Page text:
Image title is "The hidden science of persuasion" with three characters - Wally, Donald and Kim
Date: 03/10/2018 | By: Philippe Ingels

How do you persuade someone who’s terrified of heights to walk across a tightrope? If you don’t know the science of persuasion, it’s going to be a challenge. Picture the scene…

You are on a cliff edge, looking across empty air 500 metres above the ground. Your foot hovers over the ledge.  In front of you is a rope just centimetres wide. Your acrophobia kicks into high gear. You’ve been persuaded to cross to the other side.

In Marketing and Sales, there is nothing more important than knowing how to persuade people to go from “sorry, not interested” to “I want that now!”
 
BizSmart Select Member Philippe Ingels of video animation company WAKSTER has 32 years’ experience in the art of persuasive communication. He has never walked across a tightrope but he has jumped out of a plane a few times.

Listen to his webinar to discover some of the hidden science behind the art of persuasion, and the answer to the question: can you persuade an acrophobe to walk across a tightrope?

 

 

 

Or read on to find out more about the hidden science of persuasion.

 

The Hidden Science of Persuasion

Starring Wally, Donald and Kim

 

 

Wally sells tightropes

 

Or at least he hopes to.

 

He has to sell them to an audience suffering from acute acrophobia (an irrational fear of heights).

 

Translated into marketing speak that means people suffering from severe Attention Overload Shock. A stampeding crowd, decidedly reluctant to look at the possibilities for fear of wasting even a moment of their precious time and goldfish level attention span.

 

After saying “excuse me” more times than we cared to count …

 

… Donald dropped in to help the desperately failing Wally.

 

In Marketing and Sales there is nothing more important than knowing how to persuade people to go from saying “sorry, not interested” to “I want that right now!”

So Donald said: “Wally, there are three things you need to do to start the process of persuasion.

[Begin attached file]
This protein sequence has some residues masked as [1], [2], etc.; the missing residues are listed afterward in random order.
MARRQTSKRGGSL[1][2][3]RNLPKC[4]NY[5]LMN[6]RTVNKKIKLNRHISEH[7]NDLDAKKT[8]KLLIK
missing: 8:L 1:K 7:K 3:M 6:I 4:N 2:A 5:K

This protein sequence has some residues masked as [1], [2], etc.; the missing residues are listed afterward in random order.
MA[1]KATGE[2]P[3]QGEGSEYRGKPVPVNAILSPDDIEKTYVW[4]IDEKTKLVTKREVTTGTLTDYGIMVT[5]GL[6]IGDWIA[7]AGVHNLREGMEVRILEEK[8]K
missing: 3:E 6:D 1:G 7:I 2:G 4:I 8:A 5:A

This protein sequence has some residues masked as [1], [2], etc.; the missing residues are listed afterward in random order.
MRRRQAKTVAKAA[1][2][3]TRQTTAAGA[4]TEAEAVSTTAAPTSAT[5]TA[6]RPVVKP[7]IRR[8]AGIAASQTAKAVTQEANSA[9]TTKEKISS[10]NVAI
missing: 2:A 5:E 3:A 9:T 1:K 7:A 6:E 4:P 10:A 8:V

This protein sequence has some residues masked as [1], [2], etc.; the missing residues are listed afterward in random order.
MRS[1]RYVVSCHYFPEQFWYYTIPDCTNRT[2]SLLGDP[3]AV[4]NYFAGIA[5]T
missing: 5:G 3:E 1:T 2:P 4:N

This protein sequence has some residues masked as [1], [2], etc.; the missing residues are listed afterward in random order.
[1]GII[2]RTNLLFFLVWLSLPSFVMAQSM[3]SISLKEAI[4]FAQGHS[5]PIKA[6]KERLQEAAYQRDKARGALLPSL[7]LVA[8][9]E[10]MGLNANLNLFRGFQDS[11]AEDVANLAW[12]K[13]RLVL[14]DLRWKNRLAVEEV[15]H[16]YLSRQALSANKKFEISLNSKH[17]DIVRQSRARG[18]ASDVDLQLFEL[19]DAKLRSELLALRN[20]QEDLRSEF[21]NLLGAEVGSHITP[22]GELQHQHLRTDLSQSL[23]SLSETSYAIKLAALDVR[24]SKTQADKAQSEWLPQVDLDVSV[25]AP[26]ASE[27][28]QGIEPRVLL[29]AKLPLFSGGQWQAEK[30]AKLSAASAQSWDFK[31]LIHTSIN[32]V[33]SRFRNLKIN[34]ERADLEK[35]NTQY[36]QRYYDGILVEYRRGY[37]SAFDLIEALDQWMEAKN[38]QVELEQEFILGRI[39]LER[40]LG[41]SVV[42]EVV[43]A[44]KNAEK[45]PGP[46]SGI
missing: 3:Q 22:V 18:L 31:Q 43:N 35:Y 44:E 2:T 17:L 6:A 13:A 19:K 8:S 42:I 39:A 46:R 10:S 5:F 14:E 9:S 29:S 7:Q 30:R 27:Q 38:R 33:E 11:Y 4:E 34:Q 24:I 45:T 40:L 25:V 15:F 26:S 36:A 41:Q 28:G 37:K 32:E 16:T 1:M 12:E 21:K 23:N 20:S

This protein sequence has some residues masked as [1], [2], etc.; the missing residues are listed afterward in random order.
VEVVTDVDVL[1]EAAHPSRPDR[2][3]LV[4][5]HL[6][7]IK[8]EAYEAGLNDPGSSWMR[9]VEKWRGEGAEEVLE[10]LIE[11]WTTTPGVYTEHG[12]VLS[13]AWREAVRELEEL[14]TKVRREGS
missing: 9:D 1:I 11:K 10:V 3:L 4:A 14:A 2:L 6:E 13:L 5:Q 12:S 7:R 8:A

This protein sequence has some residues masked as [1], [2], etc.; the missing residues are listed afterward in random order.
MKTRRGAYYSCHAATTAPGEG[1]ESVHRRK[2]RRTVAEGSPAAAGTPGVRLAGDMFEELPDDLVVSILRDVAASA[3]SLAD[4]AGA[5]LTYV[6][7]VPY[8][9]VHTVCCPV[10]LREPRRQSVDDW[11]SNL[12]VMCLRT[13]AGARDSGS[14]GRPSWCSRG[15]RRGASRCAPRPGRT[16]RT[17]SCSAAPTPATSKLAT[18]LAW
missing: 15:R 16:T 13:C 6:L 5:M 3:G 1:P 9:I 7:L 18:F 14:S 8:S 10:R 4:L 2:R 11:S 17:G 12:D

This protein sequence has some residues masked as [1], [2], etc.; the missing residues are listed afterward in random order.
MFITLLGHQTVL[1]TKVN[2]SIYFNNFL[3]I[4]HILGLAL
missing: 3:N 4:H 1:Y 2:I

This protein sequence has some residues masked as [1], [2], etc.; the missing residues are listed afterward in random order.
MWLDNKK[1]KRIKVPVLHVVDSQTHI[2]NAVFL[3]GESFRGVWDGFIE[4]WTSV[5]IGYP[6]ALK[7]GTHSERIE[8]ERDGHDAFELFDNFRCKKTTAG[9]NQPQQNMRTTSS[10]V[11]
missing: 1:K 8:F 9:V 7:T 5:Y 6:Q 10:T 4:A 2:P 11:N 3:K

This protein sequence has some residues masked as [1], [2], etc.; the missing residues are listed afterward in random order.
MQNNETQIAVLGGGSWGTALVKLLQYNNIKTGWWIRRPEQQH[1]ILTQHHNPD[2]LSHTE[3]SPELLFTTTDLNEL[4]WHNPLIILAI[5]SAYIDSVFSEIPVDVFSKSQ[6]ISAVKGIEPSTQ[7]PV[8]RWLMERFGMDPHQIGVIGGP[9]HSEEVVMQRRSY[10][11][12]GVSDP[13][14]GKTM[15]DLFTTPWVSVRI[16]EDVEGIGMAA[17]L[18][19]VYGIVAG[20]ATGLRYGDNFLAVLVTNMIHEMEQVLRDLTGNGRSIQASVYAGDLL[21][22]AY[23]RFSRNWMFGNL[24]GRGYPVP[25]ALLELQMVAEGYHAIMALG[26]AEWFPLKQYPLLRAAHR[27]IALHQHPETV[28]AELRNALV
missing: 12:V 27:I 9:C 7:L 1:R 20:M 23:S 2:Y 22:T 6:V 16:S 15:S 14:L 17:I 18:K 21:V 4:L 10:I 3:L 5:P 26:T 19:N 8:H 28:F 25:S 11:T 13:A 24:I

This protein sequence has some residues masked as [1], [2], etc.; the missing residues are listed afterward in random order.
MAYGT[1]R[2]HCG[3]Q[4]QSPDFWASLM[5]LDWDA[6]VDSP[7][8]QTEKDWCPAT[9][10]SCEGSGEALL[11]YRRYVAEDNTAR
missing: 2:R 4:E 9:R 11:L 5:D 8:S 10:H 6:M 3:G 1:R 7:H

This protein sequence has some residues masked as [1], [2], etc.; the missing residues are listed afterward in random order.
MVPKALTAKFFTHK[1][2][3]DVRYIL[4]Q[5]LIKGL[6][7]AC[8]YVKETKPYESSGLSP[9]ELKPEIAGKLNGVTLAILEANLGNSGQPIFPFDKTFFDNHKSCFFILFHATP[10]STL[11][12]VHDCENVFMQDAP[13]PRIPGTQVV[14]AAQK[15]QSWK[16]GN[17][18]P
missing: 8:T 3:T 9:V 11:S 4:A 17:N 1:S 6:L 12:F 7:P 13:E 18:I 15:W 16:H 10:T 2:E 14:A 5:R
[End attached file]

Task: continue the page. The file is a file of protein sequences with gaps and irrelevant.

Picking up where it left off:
• You have to attract attention

    You’re not going to persuade anyone of anything if they don’t know you exist.

    • Use EMOTION, EMOTION, EMOTION
    • Evoke an emotional response such as shock, surprise, curiosity or awe
    • Repeat, repeat, repeat
    • Make good use of visuals, motion, sound, colour and layout
    • Be different and unusual.

 

  • You have to hold that attention

    You can’t persuade someone of anything if they don’t stop to listen and pay attention to your message.

 

    • Use EMOTION, EMOTION, EMOTION

 

    • Start by evoking an emotional response such as a sense of anticipation and curiosity

 

    • Make good use of storytelling techniques: start with a bang, introduce strong characters, create drama, control the pacing, focus on the human element, and use visuals
    • Above all make it entertainment and keep it short.

 

In short, tell a riveting story.

  • You have to make your message easy to recall

If they forget you, you might as well not exist.

 

    • Use EMOTION, EMOTION, EMOTION

    • After you’ve grabbed someone’s attention, it might be days, weeks, even months before they are ready to take action.

      The more emotional impact you create with grabbing and holding attention the longer they are going to remember you.”

 

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